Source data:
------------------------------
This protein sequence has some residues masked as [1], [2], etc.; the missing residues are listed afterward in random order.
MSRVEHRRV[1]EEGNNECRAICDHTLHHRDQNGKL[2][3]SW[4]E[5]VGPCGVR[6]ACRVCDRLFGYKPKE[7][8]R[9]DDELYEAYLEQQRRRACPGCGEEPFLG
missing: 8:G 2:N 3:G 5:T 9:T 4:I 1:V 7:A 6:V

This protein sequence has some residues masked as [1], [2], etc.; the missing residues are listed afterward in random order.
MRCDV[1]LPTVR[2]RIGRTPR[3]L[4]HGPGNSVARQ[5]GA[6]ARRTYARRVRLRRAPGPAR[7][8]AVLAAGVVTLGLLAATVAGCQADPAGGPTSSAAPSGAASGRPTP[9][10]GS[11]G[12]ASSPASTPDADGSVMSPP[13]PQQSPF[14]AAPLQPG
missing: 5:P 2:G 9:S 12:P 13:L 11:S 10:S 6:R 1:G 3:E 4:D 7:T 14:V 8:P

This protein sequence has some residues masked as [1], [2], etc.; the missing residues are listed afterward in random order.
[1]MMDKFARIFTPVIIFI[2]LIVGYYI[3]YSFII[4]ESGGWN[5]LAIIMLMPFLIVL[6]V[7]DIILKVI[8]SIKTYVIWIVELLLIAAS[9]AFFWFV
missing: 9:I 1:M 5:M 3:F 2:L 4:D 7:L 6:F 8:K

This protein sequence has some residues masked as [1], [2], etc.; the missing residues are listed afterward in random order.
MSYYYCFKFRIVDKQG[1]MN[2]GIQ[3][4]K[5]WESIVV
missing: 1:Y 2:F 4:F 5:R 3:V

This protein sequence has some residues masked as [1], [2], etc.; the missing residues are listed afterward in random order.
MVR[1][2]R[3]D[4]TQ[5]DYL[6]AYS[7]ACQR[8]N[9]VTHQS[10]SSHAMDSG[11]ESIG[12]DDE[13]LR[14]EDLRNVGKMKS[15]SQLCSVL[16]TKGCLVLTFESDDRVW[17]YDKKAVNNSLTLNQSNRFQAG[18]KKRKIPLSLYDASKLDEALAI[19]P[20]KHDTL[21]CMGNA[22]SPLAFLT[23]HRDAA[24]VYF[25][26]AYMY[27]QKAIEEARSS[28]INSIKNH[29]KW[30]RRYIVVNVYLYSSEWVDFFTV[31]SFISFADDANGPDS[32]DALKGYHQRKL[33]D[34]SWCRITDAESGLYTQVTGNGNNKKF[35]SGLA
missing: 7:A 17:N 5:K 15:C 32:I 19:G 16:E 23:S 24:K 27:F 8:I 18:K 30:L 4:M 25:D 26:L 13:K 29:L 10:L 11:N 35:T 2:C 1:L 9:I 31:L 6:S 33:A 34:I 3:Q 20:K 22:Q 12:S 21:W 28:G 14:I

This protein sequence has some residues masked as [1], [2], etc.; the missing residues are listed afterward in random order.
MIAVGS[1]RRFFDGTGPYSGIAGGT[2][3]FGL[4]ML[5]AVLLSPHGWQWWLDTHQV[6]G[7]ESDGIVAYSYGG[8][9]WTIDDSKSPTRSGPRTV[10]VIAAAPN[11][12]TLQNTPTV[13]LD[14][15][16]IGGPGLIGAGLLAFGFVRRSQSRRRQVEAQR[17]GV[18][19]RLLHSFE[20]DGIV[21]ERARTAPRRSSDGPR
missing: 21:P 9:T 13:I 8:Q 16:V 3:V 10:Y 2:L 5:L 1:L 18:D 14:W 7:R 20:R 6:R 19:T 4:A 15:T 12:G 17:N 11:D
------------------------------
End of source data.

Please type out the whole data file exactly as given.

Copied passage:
This protein sequence has some residues masked as [1], [2], etc.; the missing residues are listed afterward in random order.
MSRVEHRRV[1]EEGNNECRAICDHTLHHRDQNGKL[2][3]SW[4]E[5]VGPCGVR[6]ACRVCDRLFGYKPKE[7][8]R[9]DDELYEAYLEQQRRRACPGCGEEPFLG
missing: 8:G 2:N 3:G 5:T 9:T 4:I 1:V 7:A 6:V

This protein sequence has some residues masked as [1], [2], etc.; the missing residues are listed afterward in random order.
MRCDV[1]LPTVR[2]RIGRTPR[3]L[4]HGPGNSVARQ[5]GA[6]ARRTYARRVRLRRAPGPAR[7][8]AVLAAGVVTLGLLAATVAGCQADPAGGPTSSAAPSGAASGRPTP[9][10]GS[11]G[12]ASSPASTPDADGSVMSPP[13]PQQSPF[14]AAPLQPG
missing: 5:P 2:G 9:S 12:P 13:L 11:S 10:S 6:R 1:G 3:E 4:D 7:T 14:V 8:P

This protein sequence has some residues masked as [1], [2], etc.; the missing residues are listed afterward in random order.
[1]MMDKFARIFTPVIIFI[2]LIVGYYI[3]YSFII[4]ESGGWN[5]LAIIMLMPFLIVL[6]V[7]DIILKVI[8]SIKTYVIWIVELLLIAAS[9]AFFWFV
missing: 9:I 1:M 5:M 3:F 2:L 4:D 7:L 6:F 8:K

This protein sequence has some residues masked as [1], [2], etc.; the missing residues are listed afterward in random order.
MSYYYCFKFRIVDKQG[1]MN[2]GIQ[3][4]K[5]WESIVV
missing: 1:Y 2:F 4:F 5:R 3:V

This protein sequence has some residues masked as [1], [2], etc.; the missing residues are listed afterward in random order.
MVR[1][2]R[3]D[4]TQ[5]DYL[6]AYS[7]ACQR[8]N[9]VTHQS[10]SSHAMDSG[11]ESIG[12]DDE[13]LR[14]EDLRNVGKMKS[15]SQLCSVL[16]TKGCLVLTFESDDRVW[17]YDKKAVNNSLTLNQSNRFQAG[18]KKRKIPLSLYDASKLDEALAI[19]P[20]KHDTL[21]CMGNA[22]SPLAFLT[23]HRDAA[24]VYF[25][26]AYMY[27]QKAIEEARSS[28]INSIKNH[29]KW[30]RRYIVVNVYLYSSEWVDFFTV[31]SFISFADDANGPDS[32]DALKGYHQRKL[33]D[34]SWCRITDAESGLYTQVTGNGNNKKF[35]SGLA
missing: 7:A 17:N 5:K 15:C 32:I 19:G 16:E 23:S 24:K 27:F 8:I 18:K 30:L 4:M 25:D 26:L 13:K 29:L 10:L 11:N 35:T 2:C 1:L 9:I 31:L 6:S 33:A 34:I 3:Q 20:K 22:Q 12:S 21:W 28:G 14:I

This protein sequence has some residues masked as [1], [2], etc.; the missing residues are listed afterward in random order.
MIAVGS[1]RRFFDGTGPYSGIAGGT[2][3]FGL[4]ML[5]AVLLSPHGWQWWLDTHQV[6]G[7]ESDGIVAYSYGG[8][9]WTIDDSKSPTRSGPRTV[10]VIAAAPN[11][12]TLQNTPTV[13]LD[14][15][16]IGGPGLIGAGLLAFGFVRRSQSRRRQVEAQR[17]GV[18][19]RLLHSFE[20]DGIV[21]ERARTAPRRSSDGPR
missing: 21:P 9:T 13:I 8:Q 16:V 3:V 10:Y 2:L 5:L 1:L 18:D 14:W 7:R 20:R 6:R 19:T 4:A 15:T 12:G 17:N 11:D